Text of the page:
The standard ‘03 action has dual-opposed locking lugs on the front of the bolt and a third emergency lug that could impinge on the rear receiver ring in the event of catastrophic failure. As with the K98 Mauser, the ‘03 uses a controlled-feed system, thus capturing the case rim the instant it rises from the five-round magazine. The ‘03 even mounts a magazine cutoff that allows the rifle to be fully loaded with five rounds that the bolt rides over as it shoves single-fed rounds into the chamber. Every respectable ordnance officer just knew that having a fully charged, five-round magazine would lead to profligate expenditure of ammunition by the troops, and that just had to be controlled. The cutoff is a three-position switch on the left side of the receiver. The down position for the switch limits the travel of the bolt to the rear to the point where it will not pick up a shell from the magazine and feed it into the chamber. Up position of the switch allows movement of the bolt all the way to the rear and normal use of the magazine. Placing the cutoff in the center position and placing the safety in the central/vertical position allows the bolt to be removed to the rear for cleaning.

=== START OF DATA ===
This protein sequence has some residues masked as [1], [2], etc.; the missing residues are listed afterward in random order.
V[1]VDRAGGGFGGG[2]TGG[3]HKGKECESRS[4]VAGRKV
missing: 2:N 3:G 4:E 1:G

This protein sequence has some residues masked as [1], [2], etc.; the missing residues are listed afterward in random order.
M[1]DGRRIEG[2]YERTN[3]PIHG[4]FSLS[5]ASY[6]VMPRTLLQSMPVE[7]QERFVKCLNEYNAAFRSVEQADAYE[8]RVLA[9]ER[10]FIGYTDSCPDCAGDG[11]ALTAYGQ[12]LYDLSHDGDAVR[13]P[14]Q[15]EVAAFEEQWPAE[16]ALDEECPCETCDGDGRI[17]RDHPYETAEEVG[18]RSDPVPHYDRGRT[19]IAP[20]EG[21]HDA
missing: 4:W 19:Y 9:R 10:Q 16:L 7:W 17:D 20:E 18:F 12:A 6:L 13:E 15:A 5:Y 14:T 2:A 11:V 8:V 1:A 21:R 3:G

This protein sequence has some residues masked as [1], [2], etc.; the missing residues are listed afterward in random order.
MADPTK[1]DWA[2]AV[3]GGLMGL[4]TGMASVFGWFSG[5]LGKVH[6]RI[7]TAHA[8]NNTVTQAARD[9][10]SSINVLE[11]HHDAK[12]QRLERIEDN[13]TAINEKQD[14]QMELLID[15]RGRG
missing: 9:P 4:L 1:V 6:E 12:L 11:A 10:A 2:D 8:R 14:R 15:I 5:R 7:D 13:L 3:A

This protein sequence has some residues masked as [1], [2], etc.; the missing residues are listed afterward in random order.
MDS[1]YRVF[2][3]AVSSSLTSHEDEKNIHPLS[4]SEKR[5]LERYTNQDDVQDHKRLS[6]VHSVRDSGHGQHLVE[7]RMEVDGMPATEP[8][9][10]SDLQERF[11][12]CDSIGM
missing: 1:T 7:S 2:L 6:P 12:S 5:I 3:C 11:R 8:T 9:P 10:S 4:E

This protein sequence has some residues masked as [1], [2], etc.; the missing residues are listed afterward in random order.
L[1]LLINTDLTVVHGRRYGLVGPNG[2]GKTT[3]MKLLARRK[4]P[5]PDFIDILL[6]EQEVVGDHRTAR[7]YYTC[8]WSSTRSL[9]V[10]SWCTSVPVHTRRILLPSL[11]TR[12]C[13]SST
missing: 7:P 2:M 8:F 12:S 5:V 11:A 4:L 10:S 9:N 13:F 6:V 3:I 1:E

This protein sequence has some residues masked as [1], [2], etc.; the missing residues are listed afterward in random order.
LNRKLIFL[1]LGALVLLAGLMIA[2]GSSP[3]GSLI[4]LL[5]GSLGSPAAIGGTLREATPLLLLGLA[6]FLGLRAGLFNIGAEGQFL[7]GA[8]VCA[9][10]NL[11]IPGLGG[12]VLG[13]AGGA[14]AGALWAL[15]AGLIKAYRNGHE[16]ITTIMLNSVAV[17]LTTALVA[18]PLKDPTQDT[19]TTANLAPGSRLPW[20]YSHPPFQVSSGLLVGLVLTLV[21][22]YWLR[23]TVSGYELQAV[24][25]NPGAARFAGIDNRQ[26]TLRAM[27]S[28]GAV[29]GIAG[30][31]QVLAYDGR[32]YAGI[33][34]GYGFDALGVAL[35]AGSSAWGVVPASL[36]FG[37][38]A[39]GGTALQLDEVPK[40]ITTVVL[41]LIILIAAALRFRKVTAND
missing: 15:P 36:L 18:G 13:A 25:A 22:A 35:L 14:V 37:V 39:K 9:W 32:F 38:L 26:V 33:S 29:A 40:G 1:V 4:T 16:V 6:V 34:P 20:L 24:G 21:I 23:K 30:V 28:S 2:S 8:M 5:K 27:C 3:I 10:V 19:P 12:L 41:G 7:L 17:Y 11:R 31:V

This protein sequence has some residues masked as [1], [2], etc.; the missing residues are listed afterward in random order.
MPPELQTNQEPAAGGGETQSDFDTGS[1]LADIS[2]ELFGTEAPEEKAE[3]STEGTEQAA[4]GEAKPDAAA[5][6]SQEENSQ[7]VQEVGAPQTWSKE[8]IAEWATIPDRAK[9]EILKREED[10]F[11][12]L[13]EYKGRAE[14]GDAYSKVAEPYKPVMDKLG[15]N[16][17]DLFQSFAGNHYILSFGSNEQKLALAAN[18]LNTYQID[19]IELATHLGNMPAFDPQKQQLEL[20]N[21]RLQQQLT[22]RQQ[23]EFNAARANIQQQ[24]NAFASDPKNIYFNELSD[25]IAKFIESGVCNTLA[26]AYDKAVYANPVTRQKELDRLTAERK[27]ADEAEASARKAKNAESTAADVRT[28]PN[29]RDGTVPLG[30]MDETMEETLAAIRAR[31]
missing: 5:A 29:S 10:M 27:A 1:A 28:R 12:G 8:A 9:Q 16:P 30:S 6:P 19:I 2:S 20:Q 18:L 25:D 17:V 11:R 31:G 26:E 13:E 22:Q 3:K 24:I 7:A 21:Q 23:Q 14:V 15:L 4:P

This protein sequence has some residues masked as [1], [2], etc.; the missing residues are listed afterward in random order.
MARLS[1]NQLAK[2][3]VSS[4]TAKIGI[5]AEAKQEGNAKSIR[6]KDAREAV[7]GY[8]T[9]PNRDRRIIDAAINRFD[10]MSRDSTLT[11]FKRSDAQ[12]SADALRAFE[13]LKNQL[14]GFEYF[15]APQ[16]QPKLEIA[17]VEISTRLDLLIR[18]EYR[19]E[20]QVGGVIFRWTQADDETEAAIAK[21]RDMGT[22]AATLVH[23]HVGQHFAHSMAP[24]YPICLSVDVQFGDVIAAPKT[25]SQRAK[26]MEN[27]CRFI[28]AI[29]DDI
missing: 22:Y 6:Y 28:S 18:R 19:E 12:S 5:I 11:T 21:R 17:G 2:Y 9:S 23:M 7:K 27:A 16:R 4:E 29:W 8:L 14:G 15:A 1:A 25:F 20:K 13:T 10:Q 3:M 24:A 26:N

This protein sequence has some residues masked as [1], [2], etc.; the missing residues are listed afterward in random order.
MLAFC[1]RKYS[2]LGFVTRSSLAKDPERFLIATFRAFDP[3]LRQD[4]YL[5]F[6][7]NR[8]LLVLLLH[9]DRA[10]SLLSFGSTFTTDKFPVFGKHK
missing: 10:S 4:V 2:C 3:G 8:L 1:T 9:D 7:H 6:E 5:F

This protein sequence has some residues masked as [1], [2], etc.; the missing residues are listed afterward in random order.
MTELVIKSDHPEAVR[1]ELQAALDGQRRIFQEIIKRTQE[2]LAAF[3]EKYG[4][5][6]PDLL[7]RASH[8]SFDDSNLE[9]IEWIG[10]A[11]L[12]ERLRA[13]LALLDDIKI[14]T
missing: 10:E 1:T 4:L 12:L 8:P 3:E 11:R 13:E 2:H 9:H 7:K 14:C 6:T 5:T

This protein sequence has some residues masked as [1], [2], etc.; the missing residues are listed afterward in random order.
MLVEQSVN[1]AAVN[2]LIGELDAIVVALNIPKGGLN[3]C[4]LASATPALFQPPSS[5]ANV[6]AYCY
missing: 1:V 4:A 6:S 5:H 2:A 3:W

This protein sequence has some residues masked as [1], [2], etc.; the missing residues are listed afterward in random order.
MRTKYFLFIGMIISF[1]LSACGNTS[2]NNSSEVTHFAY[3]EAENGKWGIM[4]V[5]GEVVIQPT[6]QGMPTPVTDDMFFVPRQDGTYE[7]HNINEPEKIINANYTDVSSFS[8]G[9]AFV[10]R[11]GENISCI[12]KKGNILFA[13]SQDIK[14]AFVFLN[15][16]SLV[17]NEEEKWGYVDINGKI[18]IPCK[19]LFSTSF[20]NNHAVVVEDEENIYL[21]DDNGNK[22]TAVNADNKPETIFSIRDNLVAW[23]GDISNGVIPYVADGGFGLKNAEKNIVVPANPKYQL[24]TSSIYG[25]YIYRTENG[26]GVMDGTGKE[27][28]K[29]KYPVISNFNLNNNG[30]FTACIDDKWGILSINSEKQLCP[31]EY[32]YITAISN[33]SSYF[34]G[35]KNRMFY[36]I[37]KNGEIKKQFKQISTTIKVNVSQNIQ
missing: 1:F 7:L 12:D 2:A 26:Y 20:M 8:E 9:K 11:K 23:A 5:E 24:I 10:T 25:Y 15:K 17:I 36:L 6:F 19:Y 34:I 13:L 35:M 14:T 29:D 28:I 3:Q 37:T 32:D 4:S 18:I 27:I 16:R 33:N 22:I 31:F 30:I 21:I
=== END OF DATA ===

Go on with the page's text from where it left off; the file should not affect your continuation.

The ‘03 and its ilk are tools of war and the stock terminates, not in a squishy recoil pad, but in a steel buttplate. We once read of a Marine who offered that the 03 “kicked at both ends.” We concur. But it shot well. Groups averaged 3.04 inches. We were shooting at a 4-inch white bullseye (surrounded by orange) and we put nine out of ten in the bull. We were actually aiming about 6 inches below the bull with the sight on the lowest possible setting, but we’ll take that.
The Bottom Line
Which rifle would we start a collection with today?
- A sure bet, with great accuracy and gorgeous lines, would be the M1A. They are readily available, both new and used.